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Preserving the Parent-Child Relationship

By Snyder & Sarno on January 10, 2014


After child custody has been decided by the family court, the court will consider visitation for the non-custodial parent. Many factors will be taken into consideration when determining a visitation schedule, and things can get especially tricky where a criminal action is pending against the non-custodial parent. This was explored in a recently published case, S.M. v. K.M.

In this case, the child’s father was served with a temporary restraining order in November 2011 because he had been abusive to the mother and one of the children. Because some of the abuse involved the use of a weapon, the police went to the home to confiscate the weapon, and while there, also discovered illegal hollow point bullets, leading to the father being charged with a weapons offense. The father then filed for divorce.

In January 2012, the court ordered that the mother would have custody of the children (which the parties consented to) and it also ordered that the father would have no contact with the mother, at which point the restraining order was dismissed. Later, in November 2012, the father was indicted for multiple crimes, one of them being endangering the welfare of the child.

In April 2013, the father sought therapeutic visitation from the court, the same type of visitation he had asked for throughout the proceedings. The family judge denied the father’s request, stating that it was not in the child’s best interests to grant visitation while the criminal proceedings were pending.

The Appellate Division reversed that decision, explaining that “depriving children of all contact with their father is an extreme measure that, if improperly imposed and maintained for a lengthy period of time, could cause severe injury to the children.” The court emphasized that parents have a constitutional right to have a relationship with their children, and further that children have the right to spend time with their parents after being removed from their parent’s home.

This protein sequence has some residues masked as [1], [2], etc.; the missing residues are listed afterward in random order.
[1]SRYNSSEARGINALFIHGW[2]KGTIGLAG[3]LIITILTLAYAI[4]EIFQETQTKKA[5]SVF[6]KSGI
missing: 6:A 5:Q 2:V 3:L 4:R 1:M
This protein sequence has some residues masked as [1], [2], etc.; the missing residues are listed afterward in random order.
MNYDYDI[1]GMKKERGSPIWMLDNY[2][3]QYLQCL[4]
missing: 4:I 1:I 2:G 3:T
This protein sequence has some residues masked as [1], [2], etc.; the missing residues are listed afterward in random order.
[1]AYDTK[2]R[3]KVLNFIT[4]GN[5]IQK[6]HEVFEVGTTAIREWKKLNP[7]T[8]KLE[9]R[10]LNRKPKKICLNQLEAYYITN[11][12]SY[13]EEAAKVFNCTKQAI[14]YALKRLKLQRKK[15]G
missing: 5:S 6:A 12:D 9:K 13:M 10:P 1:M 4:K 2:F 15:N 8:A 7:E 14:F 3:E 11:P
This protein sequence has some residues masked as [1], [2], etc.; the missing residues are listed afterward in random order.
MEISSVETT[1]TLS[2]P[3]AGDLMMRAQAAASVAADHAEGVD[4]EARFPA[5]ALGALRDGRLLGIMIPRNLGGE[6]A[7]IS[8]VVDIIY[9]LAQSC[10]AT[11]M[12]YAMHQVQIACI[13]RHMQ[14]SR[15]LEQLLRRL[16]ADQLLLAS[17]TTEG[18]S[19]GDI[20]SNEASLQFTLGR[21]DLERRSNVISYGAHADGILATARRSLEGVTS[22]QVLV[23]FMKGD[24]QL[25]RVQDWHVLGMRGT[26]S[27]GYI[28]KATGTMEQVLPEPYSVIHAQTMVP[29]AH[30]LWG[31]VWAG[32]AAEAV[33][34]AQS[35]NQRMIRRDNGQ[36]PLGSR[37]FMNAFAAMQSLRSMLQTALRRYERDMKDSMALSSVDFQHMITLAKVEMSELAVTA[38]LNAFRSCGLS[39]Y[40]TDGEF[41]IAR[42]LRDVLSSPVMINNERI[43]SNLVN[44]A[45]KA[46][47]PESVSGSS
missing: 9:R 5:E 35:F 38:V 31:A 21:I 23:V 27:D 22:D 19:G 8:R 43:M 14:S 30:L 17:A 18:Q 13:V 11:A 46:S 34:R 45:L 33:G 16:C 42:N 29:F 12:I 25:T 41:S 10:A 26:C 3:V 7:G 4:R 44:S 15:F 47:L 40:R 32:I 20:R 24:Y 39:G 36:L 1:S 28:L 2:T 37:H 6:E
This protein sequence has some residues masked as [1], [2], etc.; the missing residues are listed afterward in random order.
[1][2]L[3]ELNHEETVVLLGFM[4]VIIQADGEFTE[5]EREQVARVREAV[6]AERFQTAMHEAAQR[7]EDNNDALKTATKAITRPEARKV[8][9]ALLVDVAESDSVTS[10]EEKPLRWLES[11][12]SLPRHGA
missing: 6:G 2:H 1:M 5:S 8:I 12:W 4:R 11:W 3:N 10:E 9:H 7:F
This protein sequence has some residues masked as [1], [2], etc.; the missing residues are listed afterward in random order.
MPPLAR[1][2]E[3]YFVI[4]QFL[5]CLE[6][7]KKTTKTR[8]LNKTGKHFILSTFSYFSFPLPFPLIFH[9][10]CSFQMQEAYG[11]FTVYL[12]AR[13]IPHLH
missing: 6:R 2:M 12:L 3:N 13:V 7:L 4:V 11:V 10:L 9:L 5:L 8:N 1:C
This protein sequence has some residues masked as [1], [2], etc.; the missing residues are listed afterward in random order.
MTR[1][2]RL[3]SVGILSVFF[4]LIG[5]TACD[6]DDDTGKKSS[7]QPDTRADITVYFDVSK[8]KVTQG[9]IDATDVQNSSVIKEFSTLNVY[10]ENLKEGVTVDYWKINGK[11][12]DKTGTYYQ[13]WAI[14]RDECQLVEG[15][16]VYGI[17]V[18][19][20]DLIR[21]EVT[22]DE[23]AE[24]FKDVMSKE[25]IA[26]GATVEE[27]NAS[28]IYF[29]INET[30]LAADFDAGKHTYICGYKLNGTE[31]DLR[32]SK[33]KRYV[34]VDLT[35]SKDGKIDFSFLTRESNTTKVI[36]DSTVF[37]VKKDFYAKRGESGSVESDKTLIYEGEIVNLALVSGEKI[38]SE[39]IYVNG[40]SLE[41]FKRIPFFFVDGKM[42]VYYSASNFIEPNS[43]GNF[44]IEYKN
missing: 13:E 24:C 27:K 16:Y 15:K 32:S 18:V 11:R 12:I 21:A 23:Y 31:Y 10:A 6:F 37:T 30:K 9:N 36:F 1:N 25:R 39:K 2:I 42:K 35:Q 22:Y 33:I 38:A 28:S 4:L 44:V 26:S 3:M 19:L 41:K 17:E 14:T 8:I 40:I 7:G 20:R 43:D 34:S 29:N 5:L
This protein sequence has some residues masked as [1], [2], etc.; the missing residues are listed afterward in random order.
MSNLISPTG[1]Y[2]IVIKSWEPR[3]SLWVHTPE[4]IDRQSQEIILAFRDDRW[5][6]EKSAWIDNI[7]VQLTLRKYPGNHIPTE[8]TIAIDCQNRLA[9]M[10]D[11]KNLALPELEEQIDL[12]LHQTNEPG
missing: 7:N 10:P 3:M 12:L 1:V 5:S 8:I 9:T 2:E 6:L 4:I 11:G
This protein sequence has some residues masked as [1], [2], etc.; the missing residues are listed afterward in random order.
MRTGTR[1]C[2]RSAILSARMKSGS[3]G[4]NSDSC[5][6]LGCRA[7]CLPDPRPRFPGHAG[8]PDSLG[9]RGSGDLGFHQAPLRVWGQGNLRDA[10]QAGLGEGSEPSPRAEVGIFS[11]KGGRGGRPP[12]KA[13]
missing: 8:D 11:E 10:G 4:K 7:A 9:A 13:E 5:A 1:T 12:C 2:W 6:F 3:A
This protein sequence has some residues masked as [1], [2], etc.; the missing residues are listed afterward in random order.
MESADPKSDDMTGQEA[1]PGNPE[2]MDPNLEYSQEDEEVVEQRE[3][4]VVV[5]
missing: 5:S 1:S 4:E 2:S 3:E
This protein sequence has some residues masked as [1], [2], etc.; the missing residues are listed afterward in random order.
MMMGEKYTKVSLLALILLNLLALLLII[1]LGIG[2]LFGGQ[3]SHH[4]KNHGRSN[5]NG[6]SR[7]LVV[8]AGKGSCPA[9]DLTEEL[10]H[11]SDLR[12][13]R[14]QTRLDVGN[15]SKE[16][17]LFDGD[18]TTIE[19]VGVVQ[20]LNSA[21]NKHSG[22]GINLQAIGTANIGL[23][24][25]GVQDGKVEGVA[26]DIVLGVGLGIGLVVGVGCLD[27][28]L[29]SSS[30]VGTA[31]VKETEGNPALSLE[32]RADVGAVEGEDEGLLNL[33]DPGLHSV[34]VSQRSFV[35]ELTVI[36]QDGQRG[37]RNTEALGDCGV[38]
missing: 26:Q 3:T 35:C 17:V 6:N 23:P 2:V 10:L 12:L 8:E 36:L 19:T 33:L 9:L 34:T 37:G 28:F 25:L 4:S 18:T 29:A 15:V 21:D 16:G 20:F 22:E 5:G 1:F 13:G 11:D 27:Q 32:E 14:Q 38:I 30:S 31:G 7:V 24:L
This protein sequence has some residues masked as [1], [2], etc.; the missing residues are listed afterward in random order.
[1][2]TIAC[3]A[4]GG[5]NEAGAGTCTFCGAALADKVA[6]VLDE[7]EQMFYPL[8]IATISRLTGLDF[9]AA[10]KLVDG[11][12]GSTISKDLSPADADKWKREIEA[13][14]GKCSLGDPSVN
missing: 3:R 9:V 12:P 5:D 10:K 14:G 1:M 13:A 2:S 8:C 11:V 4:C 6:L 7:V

The court then referred to Rule 5:12-6, which provides that when the family action and criminal action arise from the same incident, the family court will decide any parental visitation issues. The Rule also states that notice should be given to the county prosecutor and criminal defense attorney when there will be a hearing regarding visitation.

Finally, the court also referenced the directive promulgated by the Administrative Office of the Courts, which protects domestic violence victims while making sure that cases of co-occurrence (meaning there is both a child protective services action and a criminal complaint against a parent pending) are handled effectively.

The Appellate Division ordered the family judge to determine whether a hearing was necessary, and if it was, to include the prosecutor and defense attorney and to follow the procedures set forth in Rule 5:12-6 and the Directive.

This case shows the law’s focus on maintaining a relationship between the non-custodial parent and a child. When determining visitation, the court will look to the facts of the case and determine what visitation arrangement is the most appropriate under the circumstances, focusing on the child’s best interests, which includes maintaining a relationship with both parents, while also protecting the constitutional right of the parent to have a relationship with his or her child.

If you have questions or concerns about your visitation order, please contact the experienced attorneys at Snyder & Sarno at (973) 274-5200.

 

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